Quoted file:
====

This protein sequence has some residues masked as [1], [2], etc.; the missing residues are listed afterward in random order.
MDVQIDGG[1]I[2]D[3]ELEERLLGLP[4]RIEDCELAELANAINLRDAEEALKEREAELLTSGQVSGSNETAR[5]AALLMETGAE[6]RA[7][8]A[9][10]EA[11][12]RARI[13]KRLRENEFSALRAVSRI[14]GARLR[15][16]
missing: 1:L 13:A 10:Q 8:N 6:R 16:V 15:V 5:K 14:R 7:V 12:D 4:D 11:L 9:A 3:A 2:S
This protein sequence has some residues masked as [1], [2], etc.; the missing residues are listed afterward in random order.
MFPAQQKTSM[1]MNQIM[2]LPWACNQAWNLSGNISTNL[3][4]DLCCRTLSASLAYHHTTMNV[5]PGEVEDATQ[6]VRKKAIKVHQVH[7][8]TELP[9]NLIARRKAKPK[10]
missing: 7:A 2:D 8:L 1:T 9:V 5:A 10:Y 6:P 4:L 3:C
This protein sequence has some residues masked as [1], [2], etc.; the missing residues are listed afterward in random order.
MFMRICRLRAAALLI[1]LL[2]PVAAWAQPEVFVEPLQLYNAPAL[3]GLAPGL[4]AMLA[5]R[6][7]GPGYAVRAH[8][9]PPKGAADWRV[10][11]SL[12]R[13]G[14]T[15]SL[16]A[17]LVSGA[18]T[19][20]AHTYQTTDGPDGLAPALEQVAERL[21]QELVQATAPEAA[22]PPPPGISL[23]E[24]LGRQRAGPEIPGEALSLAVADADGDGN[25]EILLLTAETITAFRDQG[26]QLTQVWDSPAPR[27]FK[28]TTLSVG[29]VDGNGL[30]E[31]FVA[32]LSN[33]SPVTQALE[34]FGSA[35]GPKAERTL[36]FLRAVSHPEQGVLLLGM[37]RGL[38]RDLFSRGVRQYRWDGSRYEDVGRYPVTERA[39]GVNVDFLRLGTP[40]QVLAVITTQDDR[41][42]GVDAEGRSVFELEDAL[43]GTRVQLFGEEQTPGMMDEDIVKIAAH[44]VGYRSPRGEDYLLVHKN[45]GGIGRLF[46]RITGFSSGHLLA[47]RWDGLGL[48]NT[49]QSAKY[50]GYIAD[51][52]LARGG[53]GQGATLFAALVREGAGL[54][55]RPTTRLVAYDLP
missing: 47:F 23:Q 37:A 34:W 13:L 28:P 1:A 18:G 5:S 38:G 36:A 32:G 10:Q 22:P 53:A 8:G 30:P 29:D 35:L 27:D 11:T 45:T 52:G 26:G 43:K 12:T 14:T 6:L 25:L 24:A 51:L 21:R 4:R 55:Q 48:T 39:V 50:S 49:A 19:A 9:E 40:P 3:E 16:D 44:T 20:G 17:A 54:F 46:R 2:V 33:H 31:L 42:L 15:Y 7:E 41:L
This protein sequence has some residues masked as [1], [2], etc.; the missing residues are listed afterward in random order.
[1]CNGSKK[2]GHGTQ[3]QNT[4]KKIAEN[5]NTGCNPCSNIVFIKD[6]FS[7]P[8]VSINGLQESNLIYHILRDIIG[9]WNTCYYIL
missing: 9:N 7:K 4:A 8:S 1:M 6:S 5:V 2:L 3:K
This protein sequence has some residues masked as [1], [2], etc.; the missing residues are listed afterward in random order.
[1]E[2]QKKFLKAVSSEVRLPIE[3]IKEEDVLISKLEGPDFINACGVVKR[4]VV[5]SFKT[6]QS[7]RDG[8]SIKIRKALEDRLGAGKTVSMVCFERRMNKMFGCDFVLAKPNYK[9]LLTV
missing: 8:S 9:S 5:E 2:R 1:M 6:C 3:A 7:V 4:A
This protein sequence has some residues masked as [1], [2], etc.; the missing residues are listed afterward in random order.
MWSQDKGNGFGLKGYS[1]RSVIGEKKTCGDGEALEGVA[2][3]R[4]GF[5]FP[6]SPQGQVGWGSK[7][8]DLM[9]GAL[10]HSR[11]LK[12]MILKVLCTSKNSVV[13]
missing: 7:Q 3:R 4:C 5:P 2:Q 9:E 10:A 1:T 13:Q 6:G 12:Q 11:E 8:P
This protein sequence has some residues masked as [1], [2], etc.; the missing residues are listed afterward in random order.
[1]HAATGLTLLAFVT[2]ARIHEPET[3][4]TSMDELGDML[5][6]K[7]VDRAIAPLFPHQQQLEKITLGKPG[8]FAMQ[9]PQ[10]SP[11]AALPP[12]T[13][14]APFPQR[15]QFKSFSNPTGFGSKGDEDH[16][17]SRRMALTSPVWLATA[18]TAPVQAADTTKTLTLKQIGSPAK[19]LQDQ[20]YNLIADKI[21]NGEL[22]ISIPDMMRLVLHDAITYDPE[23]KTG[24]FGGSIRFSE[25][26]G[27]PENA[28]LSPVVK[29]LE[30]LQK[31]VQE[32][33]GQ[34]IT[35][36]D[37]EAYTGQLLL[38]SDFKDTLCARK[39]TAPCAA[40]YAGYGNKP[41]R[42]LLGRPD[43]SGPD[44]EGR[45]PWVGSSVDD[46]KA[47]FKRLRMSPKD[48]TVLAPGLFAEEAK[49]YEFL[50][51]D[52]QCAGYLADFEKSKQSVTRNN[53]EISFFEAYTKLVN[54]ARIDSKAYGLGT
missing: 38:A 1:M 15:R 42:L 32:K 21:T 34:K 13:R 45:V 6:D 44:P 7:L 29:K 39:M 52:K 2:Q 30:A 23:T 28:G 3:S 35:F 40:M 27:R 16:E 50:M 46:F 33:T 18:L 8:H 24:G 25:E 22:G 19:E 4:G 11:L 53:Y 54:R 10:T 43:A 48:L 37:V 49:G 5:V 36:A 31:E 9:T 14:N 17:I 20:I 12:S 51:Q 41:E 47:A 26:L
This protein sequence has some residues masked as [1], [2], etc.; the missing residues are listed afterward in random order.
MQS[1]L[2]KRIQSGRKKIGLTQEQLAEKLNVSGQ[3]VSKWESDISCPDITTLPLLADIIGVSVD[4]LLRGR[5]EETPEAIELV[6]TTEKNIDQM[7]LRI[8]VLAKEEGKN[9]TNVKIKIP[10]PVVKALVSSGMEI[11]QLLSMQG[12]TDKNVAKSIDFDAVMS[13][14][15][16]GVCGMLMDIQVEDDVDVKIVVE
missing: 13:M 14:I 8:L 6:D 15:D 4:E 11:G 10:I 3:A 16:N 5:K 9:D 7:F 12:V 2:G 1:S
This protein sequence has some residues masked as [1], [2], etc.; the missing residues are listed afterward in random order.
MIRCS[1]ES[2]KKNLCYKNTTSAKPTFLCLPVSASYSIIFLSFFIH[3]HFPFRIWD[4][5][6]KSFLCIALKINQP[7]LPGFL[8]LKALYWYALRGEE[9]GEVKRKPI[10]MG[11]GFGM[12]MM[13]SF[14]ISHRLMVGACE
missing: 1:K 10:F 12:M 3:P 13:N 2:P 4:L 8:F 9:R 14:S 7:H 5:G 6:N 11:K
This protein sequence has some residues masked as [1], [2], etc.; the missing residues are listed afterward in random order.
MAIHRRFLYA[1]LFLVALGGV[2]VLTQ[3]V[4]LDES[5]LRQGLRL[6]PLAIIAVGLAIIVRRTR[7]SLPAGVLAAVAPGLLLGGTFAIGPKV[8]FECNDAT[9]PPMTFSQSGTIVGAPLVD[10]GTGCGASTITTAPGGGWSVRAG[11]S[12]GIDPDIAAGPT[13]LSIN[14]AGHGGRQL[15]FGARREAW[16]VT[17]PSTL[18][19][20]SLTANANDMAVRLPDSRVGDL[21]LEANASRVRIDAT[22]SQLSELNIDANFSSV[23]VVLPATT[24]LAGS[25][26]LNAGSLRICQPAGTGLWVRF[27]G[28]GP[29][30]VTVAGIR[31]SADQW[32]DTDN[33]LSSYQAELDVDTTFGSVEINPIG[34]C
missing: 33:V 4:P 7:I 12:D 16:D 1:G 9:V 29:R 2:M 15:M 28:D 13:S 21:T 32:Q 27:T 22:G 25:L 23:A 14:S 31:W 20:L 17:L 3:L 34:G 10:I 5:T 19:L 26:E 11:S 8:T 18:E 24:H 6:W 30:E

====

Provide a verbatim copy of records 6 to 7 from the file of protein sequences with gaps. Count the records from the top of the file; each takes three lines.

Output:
This protein sequence has some residues masked as [1], [2], etc.; the missing residues are listed afterward in random order.
MWSQDKGNGFGLKGYS[1]RSVIGEKKTCGDGEALEGVA[2][3]R[4]GF[5]FP[6]SPQGQVGWGSK[7][8]DLM[9]GAL[10]HSR[11]LK[12]MILKVLCTSKNSVV[13]
missing: 7:Q 3:R 4:C 5:P 2:Q 9:E 10:A 1:T 13:Q 6:G 12:Q 11:E 8:P
This protein sequence has some residues masked as [1], [2], etc.; the missing residues are listed afterward in random order.
[1]HAATGLTLLAFVT[2]ARIHEPET[3][4]TSMDELGDML[5][6]K[7]VDRAIAPLFPHQQQLEKITLGKPG[8]FAMQ[9]PQ[10]SP[11]AALPP[12]T[13][14]APFPQR[15]QFKSFSNPTGFGSKGDEDH[16][17]SRRMALTSPVWLATA[18]TAPVQAADTTKTLTLKQIGSPAK[19]LQDQ[20]YNLIADKI[21]NGEL[22]ISIPDMMRLVLHDAITYDPE[23]KTG[24]FGGSIRFSE[25][26]G[27]PENA[28]LSPVVK[29]LE[30]LQK[31]VQE[32][33]GQ[34]IT[35][36]D[37]EAYTGQLLL[38]SDFKDTLCARK[39]TAPCAA[40]YAGYGNKP[41]R[42]LLGRPD[43]SGPD[44]EGR[45]PWVGSSVDD[46]KA[47]FKRLRMSPKD[48]TVLAPGLFAEEAK[49]YEFL[50][51]D[52]QCAGYLADFEKSKQSVTRNN[53]EISFFEAYTKLVN[54]ARIDSKAYGLGT
missing: 38:A 1:M 15:R 42:L 32:K 21:T 34:K 13:R 45:V 6:D 44:P 7:L 29:K 39:M 52:K 2:Q 30:A 23:T 28:G 3:S 35:F 40:M 27:R 16:E 50:M 46:F 33:T 18:L 8:H 24:G 25:E 22:G 19:E 4:G 11:L 53:Y 54:R 10:T 43:A 48:L 37:V 49:G 5:V 36:A 31:E 9:T 14:N 17:I 20:I 12:S 51:Q 41:E 47:A 26:L